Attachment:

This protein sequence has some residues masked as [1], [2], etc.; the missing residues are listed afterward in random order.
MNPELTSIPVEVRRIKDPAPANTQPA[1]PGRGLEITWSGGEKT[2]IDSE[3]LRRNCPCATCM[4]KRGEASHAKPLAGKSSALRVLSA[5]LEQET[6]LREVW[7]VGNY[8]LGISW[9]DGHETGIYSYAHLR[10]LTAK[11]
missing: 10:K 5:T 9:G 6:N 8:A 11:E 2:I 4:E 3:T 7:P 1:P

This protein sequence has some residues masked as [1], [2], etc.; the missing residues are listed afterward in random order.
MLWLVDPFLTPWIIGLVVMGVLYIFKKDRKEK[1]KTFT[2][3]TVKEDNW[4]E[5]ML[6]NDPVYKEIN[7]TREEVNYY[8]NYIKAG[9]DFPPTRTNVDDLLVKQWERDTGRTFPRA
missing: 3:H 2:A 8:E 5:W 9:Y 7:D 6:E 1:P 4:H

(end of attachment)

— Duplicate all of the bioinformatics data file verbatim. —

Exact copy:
This protein sequence has some residues masked as [1], [2], etc.; the missing residues are listed afterward in random order.
MNPELTSIPVEVRRIKDPAPANTQPA[1]PGRGLEITWSGGEKT[2]IDSE[3]LRRNCPCATCM[4]KRGEASHAKPLAGKSSALRVLSA[5]LEQET[6]LREVW[7]VGNY[8]LGISW[9]DGHETGIYSYAHLR[10]LTAK[11]
missing: 10:K 5:T 9:G 6:N 8:A 11:E 2:I 4:E 3:T 7:P 1:P

This protein sequence has some residues masked as [1], [2], etc.; the missing residues are listed afterward in random order.
MLWLVDPFLTPWIIGLVVMGVLYIFKKDRKEK[1]KTFT[2][3]TVKEDNW[4]E[5]ML[6]NDPVYKEIN[7]TREEVNYY[8]NYIKAG[9]DFPPTRTNVDDLLVKQWERDTGRTFPRA
missing: 3:H 2:A 8:E 5:W 9:Y 7:D 6:E 1:P 4:H